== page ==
And please note that the earliest version of this story that was told by a general authority—Heber C. Kimball, in a sermon he gave on September 28, 1856—calls the cave experience “a vision”:
How does [the handcart pioneers crossing the Plains] compare with the vision that Joseph and others had, when they went into a cave in the hill Cumorah, and saw more records than ten men could carry? [emphasis added]
Neville insists that the “cave full of plates” must have been an actual, physical experience, because that’s one of a precious few evidences he has that the New York hill is the hill Cumorah of the Book of Mormon. But there’s not much to back his claim here; rather, it appears much more likely that the cave was seen in a vision and the story got bigger in the telling.

(And, yes, even prophets and apostles are not immune to sometimes telling stories that go beyond the facts.)

Is the New York hill called Cumorah by revelation?

My assertion was: “Neville has never offered any persuasive evidence that Church leaders—including Joseph Smith and Oliver Cowdery—have received a revelation declaring the hill in New York to be the same hill Cumorah described in the Book of Mormon.” Neville incorrectly (and ridiculously) calls my statement “word salad,” but it is neither incoherent nor incomprehensible; it is, rather, a direct and fundamental challenge to his core claim. Can he provide any statement that can credibly be considered a revealed statement about the New York hill?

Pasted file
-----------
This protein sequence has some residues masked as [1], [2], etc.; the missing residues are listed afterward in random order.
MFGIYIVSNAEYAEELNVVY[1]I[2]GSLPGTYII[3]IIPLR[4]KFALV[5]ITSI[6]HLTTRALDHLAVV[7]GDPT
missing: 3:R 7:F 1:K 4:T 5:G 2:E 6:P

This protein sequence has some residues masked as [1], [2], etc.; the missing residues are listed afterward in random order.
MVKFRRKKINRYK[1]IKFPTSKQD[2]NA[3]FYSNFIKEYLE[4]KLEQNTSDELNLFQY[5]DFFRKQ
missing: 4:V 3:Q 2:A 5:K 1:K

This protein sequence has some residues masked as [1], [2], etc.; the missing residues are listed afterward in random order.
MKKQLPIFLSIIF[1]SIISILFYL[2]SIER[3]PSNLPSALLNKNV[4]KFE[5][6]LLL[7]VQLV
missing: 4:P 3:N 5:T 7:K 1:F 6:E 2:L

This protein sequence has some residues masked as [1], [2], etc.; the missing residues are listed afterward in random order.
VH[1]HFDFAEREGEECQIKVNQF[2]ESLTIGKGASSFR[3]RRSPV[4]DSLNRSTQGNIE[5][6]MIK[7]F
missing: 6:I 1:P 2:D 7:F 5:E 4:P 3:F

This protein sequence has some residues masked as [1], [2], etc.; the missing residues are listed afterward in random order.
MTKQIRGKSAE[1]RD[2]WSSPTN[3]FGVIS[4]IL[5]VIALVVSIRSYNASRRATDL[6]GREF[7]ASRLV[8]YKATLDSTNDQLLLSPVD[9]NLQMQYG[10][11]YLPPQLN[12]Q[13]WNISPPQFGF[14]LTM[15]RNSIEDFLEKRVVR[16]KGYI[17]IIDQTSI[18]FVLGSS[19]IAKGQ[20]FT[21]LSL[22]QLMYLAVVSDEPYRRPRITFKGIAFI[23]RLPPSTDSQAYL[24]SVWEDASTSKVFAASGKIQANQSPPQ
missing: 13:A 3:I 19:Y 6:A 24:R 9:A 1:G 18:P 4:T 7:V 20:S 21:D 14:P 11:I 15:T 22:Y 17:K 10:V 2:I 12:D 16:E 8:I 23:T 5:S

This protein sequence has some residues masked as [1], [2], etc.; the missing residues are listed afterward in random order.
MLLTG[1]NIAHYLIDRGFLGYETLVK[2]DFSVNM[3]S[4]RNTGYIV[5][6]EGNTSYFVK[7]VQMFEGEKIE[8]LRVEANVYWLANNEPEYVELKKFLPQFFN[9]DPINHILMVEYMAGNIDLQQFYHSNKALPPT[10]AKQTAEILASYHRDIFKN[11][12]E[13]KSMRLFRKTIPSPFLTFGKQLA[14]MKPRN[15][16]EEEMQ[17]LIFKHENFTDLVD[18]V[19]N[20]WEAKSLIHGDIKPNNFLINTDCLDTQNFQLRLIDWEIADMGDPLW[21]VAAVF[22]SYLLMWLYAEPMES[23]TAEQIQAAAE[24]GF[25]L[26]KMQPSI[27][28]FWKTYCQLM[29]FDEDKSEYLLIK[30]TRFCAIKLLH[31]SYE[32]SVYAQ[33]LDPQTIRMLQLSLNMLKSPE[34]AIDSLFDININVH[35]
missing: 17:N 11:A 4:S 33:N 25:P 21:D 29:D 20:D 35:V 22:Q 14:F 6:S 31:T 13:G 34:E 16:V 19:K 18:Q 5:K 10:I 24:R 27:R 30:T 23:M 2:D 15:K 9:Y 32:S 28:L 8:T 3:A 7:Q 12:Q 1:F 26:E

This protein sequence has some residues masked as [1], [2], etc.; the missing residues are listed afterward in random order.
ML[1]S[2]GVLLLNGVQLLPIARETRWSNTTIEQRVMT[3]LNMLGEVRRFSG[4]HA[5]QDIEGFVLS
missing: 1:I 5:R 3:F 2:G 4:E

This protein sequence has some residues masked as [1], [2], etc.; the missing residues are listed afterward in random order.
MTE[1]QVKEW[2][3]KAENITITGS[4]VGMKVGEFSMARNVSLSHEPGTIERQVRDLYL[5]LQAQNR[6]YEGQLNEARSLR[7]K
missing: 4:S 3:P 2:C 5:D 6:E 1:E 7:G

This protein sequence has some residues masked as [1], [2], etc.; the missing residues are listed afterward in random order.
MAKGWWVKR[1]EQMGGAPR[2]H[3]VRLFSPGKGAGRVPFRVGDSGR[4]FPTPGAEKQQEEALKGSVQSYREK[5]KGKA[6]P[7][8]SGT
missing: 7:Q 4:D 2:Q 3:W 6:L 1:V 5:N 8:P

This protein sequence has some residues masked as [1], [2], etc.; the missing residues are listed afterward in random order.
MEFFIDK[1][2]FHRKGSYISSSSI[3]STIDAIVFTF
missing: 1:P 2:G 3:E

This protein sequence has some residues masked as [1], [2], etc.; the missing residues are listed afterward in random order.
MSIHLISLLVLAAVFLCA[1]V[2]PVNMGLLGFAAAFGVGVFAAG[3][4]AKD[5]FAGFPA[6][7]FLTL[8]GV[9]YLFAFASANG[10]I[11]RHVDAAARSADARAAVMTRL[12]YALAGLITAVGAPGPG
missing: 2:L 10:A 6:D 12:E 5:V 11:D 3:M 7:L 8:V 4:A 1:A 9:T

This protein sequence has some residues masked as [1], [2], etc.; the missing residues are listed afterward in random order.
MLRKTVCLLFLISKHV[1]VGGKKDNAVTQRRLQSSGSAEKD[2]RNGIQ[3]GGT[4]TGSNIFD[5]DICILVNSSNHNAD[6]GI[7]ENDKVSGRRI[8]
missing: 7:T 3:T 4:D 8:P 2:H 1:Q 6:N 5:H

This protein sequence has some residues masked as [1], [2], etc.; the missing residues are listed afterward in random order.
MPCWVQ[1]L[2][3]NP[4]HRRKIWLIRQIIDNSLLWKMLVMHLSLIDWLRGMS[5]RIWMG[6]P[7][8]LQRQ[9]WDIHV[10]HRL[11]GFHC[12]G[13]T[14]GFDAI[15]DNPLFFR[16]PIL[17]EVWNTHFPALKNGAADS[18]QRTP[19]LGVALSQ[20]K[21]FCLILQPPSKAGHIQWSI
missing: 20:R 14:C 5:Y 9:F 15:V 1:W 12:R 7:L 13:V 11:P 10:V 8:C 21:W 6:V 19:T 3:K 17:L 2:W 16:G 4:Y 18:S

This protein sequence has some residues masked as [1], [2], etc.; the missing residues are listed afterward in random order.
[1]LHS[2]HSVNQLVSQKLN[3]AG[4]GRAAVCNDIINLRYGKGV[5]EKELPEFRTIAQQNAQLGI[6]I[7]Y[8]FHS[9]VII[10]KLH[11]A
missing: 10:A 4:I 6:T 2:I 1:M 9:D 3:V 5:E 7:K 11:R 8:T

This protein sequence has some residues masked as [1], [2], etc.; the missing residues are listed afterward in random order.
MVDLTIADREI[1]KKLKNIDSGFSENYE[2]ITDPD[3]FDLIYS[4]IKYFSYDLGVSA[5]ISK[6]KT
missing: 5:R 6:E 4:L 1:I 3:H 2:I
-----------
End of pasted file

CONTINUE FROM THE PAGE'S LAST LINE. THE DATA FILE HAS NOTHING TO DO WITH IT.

The answer is, of course, no.
First, absence of evidence is not evidence of absence. Joseph and Oliver never detailed all the revelations they had, such as the things they prophesied when they were baptized. They didn't even detail the visit of Peter, James and John. They just declared it had happened.

Likewise, President Cowdery just declared it was a fact that the final battles took place in the mile-wide valley west of the Hill Cumorah in New York, and that the depository of Nephite records was in that same hill.
I’ve never claimed that there is “evidence of absence” of a revelation. The onus is not on me to prove that a revelation doesn’t exist (one can’t prove a negative); it’s Neville’s responsibility to demonstrate that the identification of the New York hill as the hill Cumorah is a revealed, inspired statement. (Neville is skirting dangerously close to committing the logical fallacy of demanding that I Prove Non-Existence.)

Also, by claiming that Joseph and Oliver “just declared [things] happened,” Neville is confusing direct assertions by the Prophet and Oliver of spiritual manifestations with statements that don’t claim any prophetic or inspired cause. Apples and oranges, Brother Neville. Let’s look at Oliver Cowdery’s statement from Letter VII: